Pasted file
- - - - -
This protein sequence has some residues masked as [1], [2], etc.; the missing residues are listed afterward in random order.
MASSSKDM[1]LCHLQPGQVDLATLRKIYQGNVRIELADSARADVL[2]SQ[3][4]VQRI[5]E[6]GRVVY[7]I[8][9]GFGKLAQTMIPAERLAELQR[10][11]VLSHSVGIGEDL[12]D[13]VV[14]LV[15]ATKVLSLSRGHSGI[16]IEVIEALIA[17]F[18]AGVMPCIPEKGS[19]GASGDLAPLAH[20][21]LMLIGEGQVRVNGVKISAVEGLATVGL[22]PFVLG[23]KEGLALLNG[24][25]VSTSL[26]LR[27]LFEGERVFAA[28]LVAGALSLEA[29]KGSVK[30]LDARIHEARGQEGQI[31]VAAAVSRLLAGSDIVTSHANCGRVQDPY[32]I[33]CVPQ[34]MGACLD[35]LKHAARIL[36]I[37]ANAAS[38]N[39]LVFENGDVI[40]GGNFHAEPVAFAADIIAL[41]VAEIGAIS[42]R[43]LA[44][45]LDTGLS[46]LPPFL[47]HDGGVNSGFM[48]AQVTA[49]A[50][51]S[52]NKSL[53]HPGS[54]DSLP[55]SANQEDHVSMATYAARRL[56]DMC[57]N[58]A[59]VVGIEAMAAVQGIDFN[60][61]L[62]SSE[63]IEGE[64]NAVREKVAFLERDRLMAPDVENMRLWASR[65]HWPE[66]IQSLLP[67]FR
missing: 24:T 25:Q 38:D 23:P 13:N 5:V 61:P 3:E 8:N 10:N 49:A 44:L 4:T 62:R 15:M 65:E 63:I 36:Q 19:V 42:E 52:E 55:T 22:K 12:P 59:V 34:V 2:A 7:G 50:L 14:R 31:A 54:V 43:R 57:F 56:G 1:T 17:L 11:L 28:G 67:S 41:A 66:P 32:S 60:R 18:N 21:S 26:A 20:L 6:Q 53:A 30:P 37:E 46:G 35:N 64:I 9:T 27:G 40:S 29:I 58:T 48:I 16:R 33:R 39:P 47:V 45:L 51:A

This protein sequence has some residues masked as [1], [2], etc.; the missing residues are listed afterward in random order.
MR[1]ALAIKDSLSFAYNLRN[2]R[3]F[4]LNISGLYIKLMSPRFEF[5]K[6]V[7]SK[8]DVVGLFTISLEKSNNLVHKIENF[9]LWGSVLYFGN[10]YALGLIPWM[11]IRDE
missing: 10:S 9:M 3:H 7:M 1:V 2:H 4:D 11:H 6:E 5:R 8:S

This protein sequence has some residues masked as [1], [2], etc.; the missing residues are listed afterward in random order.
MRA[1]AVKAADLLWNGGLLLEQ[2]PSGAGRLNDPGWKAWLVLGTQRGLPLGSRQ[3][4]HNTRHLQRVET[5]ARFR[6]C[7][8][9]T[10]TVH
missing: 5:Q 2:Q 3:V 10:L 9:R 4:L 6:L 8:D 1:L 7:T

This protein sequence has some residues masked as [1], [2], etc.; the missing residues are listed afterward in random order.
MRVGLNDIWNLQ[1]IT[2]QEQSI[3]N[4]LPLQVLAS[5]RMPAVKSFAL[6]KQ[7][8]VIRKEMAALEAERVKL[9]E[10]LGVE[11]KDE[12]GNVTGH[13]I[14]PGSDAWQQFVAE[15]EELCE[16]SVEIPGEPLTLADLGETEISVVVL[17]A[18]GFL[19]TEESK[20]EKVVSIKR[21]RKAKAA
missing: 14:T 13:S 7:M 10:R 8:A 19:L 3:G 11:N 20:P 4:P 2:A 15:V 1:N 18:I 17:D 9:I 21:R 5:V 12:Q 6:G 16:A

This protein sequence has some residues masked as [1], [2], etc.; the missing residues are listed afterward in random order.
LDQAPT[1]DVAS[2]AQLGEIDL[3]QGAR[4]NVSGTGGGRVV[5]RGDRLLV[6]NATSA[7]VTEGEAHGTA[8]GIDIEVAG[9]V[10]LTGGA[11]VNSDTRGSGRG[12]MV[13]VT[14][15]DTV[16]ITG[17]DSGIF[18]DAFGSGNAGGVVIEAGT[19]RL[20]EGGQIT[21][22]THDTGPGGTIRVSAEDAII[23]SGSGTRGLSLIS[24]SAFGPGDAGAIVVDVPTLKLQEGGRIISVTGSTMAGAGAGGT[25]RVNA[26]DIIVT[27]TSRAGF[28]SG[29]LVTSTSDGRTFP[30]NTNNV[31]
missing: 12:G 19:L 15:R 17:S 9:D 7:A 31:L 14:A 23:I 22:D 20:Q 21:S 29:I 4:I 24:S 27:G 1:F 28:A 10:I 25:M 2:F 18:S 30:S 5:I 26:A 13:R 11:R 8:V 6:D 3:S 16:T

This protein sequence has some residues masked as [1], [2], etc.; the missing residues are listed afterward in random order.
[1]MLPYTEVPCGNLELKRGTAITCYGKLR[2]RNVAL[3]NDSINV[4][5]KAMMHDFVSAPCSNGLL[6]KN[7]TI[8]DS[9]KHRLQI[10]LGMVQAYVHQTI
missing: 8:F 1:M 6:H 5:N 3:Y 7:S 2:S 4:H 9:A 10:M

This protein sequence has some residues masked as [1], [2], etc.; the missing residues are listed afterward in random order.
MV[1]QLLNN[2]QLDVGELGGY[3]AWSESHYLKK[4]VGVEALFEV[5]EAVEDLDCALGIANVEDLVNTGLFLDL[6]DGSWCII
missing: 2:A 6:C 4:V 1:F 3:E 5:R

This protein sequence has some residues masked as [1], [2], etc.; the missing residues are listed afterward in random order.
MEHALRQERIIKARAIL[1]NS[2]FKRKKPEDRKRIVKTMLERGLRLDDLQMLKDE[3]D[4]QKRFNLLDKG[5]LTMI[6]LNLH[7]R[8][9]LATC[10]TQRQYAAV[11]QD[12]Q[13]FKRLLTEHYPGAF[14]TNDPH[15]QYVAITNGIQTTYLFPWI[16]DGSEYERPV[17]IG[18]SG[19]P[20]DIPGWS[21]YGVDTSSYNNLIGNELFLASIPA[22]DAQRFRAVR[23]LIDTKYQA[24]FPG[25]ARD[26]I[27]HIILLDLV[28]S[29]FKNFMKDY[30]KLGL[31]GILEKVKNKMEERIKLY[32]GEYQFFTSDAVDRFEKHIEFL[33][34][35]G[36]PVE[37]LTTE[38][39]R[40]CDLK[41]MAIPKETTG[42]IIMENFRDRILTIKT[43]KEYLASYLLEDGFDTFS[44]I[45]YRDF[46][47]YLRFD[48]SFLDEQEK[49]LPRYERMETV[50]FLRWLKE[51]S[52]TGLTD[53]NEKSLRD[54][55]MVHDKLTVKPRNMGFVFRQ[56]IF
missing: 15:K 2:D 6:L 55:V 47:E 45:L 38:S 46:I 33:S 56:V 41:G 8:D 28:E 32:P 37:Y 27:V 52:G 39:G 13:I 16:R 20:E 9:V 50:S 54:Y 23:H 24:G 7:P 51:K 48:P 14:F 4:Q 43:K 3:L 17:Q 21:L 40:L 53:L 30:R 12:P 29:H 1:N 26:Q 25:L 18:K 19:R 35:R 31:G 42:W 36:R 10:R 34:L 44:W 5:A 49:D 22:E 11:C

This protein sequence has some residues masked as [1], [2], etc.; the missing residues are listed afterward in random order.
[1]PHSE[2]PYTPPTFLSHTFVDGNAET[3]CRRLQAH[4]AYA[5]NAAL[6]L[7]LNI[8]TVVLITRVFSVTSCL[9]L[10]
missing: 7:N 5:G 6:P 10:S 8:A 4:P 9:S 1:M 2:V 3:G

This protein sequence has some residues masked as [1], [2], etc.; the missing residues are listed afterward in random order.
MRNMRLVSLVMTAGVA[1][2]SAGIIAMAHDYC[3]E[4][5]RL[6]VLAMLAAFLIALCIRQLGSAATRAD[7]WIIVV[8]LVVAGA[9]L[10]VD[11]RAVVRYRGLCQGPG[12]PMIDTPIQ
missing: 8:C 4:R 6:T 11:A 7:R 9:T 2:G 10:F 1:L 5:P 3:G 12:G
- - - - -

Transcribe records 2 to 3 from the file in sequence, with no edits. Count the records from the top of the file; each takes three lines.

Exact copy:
This protein sequence has some residues masked as [1], [2], etc.; the missing residues are listed afterward in random order.
MR[1]ALAIKDSLSFAYNLRN[2]R[3]F[4]LNISGLYIKLMSPRFEF[5]K[6]V[7]SK[8]DVVGLFTISLEKSNNLVHKIENF[9]LWGSVLYFGN[10]YALGLIPWM[11]IRDE
missing: 10:S 9:M 3:H 7:M 1:V 2:H 4:D 11:H 6:E 5:R 8:S

This protein sequence has some residues masked as [1], [2], etc.; the missing residues are listed afterward in random order.
MRA[1]AVKAADLLWNGGLLLEQ[2]PSGAGRLNDPGWKAWLVLGTQRGLPLGSRQ[3][4]HNTRHLQRVET[5]ARFR[6]C[7][8][9]T[10]TVH
missing: 5:Q 2:Q 3:V 10:L 9:R 4:L 6:L 8:D 1:L 7:T